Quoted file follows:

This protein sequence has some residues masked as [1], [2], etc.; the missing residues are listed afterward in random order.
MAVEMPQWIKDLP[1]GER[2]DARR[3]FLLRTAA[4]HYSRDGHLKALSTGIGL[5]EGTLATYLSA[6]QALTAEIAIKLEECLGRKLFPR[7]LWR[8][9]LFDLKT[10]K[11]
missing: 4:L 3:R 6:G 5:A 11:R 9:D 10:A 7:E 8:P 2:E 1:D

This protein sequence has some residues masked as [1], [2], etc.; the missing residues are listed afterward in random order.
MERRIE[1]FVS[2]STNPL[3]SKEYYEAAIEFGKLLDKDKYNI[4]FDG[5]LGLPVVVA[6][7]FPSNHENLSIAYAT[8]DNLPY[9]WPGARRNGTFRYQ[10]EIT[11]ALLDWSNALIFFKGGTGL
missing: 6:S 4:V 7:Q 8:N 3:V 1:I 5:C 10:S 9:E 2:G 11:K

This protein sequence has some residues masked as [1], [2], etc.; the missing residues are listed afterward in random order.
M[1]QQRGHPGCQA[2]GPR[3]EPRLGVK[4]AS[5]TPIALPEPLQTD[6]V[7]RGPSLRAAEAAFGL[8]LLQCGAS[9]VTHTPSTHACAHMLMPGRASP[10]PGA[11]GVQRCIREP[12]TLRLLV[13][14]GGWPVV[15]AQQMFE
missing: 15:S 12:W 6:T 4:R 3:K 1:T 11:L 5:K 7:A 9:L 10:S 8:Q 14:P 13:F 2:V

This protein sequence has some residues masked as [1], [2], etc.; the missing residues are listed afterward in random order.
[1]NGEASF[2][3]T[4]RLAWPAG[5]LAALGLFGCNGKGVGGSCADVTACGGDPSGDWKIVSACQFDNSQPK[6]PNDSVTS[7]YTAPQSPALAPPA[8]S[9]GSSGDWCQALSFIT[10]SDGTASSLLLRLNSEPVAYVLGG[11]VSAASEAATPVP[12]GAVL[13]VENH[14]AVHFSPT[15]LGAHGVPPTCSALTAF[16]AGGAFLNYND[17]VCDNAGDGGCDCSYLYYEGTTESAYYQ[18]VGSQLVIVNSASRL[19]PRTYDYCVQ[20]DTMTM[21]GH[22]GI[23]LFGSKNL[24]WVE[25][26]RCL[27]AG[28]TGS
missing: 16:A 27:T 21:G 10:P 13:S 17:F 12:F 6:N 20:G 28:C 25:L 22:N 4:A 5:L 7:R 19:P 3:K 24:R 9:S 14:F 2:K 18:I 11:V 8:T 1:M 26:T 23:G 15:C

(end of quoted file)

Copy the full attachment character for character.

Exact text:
This protein sequence has some residues masked as [1], [2], etc.; the missing residues are listed afterward in random order.
MAVEMPQWIKDLP[1]GER[2]DARR[3]FLLRTAA[4]HYSRDGHLKALSTGIGL[5]EGTLATYLSA[6]QALTAEIAIKLEECLGRKLFPR[7]LWR[8][9]LFDLKT[10]K[11]
missing: 4:L 3:R 6:G 5:A 11:R 9:D 10:A 7:E 8:P 2:E 1:D

This protein sequence has some residues masked as [1], [2], etc.; the missing residues are listed afterward in random order.
MERRIE[1]FVS[2]STNPL[3]SKEYYEAAIEFGKLLDKDKYNI[4]FDG[5]LGLPVVVA[6][7]FPSNHENLSIAYAT[8]DNLPY[9]WPGARRNGTFRYQ[10]EIT[11]ALLDWSNALIFFKGGTGL
missing: 6:S 4:V 7:Q 8:N 3:V 1:I 5:C 10:S 9:E 2:G 11:K

This protein sequence has some residues masked as [1], [2], etc.; the missing residues are listed afterward in random order.
M[1]QQRGHPGCQA[2]GPR[3]EPRLGVK[4]AS[5]TPIALPEPLQTD[6]V[7]RGPSLRAAEAAFGL[8]LLQCGAS[9]VTHTPSTHACAHMLMPGRASP[10]PGA[11]GVQRCIREP[12]TLRLLV[13][14]GGWPVV[15]AQQMFE
missing: 15:S 12:W 6:T 4:R 3:K 1:T 11:L 5:K 7:A 9:L 10:S 8:Q 14:P 13:F 2:V

This protein sequence has some residues masked as [1], [2], etc.; the missing residues are listed afterward in random order.
[1]NGEASF[2][3]T[4]RLAWPAG[5]LAALGLFGCNGKGVGGSCADVTACGGDPSGDWKIVSACQFDNSQPK[6]PNDSVTS[7]YTAPQSPALAPPA[8]S[9]GSSGDWCQALSFIT[10]SDGTASSLLLRLNSEPVAYVLGG[11]VSAASEAATPVP[12]GAVL[13]VENH[14]AVHFSPT[15]LGAHGVPPTCSALTAF[16]AGGAFLNYND[17]VCDNAGDGGCDCSYLYYEGTTESAYYQ[18]VGSQLVIVNSASRL[19]PRTYDYCVQ[20]DTMTM[21]GH[22]GI[23]LFGSKNL[24]WVE[25][26]RCL[27]AG[28]TGS
missing: 16:A 27:T 21:G 10:P 13:S 17:F 12:F 6:N 20:G 28:C 25:L 22:N 4:A 5:L 7:R 19:P 3:K 24:R 9:S 14:F 2:K 18:I 11:V 8:T 1:M 26:T 23:G 15:C